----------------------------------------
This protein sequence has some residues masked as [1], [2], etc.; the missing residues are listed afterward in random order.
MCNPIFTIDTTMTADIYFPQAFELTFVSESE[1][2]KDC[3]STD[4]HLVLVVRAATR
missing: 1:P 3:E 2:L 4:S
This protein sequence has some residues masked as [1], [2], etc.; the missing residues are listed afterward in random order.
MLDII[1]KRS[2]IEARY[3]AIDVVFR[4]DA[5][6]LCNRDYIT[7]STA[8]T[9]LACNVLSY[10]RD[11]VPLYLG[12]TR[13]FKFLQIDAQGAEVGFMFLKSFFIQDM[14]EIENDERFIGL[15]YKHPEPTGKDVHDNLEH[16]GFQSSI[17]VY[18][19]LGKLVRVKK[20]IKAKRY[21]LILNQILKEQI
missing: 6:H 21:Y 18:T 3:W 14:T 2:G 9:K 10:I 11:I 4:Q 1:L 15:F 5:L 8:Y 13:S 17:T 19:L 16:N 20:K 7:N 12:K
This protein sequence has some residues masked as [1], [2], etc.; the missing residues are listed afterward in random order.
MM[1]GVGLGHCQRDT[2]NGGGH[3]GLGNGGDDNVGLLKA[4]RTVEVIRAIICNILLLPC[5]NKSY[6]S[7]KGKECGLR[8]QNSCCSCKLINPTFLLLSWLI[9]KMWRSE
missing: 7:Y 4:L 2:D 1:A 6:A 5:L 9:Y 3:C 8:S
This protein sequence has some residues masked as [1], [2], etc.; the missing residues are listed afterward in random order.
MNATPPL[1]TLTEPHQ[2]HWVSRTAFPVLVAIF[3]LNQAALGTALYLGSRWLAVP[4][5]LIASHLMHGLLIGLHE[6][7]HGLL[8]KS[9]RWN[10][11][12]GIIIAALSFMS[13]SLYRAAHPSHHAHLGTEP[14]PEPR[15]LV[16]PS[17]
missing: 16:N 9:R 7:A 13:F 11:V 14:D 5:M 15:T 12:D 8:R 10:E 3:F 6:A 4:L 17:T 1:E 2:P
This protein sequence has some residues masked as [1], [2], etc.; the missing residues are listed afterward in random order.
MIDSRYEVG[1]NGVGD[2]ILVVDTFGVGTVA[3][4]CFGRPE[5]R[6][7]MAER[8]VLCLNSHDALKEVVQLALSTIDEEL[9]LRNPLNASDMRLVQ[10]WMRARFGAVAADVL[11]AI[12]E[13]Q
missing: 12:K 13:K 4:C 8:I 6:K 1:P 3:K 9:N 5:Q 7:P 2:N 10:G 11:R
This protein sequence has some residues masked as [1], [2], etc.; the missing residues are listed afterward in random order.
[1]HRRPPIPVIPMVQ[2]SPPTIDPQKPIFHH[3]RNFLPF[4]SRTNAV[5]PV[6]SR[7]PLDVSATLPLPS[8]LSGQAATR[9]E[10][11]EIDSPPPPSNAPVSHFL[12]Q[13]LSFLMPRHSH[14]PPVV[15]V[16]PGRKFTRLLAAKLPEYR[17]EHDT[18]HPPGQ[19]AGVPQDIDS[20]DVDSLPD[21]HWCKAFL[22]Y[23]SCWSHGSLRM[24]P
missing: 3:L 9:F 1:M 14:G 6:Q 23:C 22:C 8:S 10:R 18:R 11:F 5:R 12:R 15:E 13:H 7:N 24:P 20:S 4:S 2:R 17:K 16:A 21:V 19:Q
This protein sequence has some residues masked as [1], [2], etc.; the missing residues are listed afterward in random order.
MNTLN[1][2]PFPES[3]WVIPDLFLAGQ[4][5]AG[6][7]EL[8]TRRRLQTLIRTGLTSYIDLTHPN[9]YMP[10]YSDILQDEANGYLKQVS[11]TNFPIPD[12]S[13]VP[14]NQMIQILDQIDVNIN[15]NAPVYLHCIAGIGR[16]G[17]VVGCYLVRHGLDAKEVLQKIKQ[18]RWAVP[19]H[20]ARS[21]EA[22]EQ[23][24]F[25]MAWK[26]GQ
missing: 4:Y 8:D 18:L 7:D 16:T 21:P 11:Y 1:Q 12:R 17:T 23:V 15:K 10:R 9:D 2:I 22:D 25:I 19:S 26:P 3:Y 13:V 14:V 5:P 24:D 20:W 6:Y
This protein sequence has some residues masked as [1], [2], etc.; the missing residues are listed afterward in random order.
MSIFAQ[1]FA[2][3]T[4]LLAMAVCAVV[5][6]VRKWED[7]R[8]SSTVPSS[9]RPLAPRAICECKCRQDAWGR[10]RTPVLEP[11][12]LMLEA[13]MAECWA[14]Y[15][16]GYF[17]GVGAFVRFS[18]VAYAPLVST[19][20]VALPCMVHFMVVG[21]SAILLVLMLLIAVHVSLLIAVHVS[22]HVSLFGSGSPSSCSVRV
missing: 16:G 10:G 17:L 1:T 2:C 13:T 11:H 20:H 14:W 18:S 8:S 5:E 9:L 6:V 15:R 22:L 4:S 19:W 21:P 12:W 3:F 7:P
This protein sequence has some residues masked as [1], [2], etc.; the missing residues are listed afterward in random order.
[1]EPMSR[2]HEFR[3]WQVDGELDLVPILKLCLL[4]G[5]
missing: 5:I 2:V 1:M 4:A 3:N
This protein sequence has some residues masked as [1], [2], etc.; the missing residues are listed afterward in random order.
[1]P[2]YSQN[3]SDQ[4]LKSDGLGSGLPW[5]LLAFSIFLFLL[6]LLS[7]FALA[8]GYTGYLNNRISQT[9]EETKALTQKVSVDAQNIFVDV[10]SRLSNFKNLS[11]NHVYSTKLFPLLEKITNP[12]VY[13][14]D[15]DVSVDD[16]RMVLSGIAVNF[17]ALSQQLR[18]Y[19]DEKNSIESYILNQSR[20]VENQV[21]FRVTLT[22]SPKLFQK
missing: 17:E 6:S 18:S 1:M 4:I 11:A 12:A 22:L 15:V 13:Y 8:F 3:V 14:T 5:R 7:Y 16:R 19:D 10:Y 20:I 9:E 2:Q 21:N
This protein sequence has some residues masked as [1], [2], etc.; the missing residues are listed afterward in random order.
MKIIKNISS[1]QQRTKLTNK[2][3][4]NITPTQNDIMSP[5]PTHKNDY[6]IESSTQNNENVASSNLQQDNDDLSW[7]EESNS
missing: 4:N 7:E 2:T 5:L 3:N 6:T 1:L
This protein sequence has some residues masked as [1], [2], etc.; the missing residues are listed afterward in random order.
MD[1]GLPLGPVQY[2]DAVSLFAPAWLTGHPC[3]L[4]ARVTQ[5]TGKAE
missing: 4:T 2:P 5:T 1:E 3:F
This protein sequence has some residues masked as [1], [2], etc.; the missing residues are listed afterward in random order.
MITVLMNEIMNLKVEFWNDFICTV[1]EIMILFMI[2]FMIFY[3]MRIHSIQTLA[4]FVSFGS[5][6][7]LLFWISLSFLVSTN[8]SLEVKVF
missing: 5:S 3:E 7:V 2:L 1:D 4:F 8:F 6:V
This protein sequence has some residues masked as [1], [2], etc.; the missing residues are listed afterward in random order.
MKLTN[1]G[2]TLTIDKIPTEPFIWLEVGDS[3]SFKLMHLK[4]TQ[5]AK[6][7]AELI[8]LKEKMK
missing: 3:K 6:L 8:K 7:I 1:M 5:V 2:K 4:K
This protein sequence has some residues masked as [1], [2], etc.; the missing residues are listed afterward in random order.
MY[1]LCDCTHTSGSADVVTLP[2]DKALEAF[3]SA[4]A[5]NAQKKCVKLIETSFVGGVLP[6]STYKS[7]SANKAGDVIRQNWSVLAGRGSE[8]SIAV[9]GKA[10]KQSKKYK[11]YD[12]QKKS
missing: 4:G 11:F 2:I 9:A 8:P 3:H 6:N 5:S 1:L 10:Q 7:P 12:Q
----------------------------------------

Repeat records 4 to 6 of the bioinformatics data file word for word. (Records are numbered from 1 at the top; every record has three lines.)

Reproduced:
This protein sequence has some residues masked as [1], [2], etc.; the missing residues are listed afterward in random order.
MNATPPL[1]TLTEPHQ[2]HWVSRTAFPVLVAIF[3]LNQAALGTALYLGSRWLAVP[4][5]LIASHLMHGLLIGLHE[6][7]HGLL[8]KS[9]RWN[10][11][12]GIIIAALSFMS[13]SLYRAAHPSHHAHLGTEP[14]PEPR[15]LV[16]PS[17]
missing: 16:N 9:R 7:A 13:F 11:V 14:D 5:M 15:T 12:D 8:R 10:E 3:F 6:A 4:L 17:T 1:E 2:P
This protein sequence has some residues masked as [1], [2], etc.; the missing residues are listed afterward in random order.
MIDSRYEVG[1]NGVGD[2]ILVVDTFGVGTVA[3][4]CFGRPE[5]R[6][7]MAER[8]VLCLNSHDALKEVVQLALSTIDEEL[9]LRNPLNASDMRLVQ[10]WMRARFGAVAADVL[11]AI[12]E[13]Q
missing: 12:K 13:K 4:C 8:I 6:K 1:P 3:K 9:N 5:Q 7:P 2:N 10:G 11:R
This protein sequence has some residues masked as [1], [2], etc.; the missing residues are listed afterward in random order.
[1]HRRPPIPVIPMVQ[2]SPPTIDPQKPIFHH[3]RNFLPF[4]SRTNAV[5]PV[6]SR[7]PLDVSATLPLPS[8]LSGQAATR[9]E[10][11]EIDSPPPPSNAPVSHFL[12]Q[13]LSFLMPRHSH[14]PPVV[15]V[16]PGRKFTRLLAAKLPEYR[17]EHDT[18]HPPGQ[19]AGVPQDIDS[20]DVDSLPD[21]HWCKAFL[22]Y[23]SCWSHGSLRM[24]P
missing: 3:L 9:F 1:M 14:G 6:Q 23:C 22:C 8:S 10:R 18:R 11:F 5:R 12:R 15:E 13:H 7:N 24:P 20:S 4:S 2:R 17:K 16:A 21:V 19:Q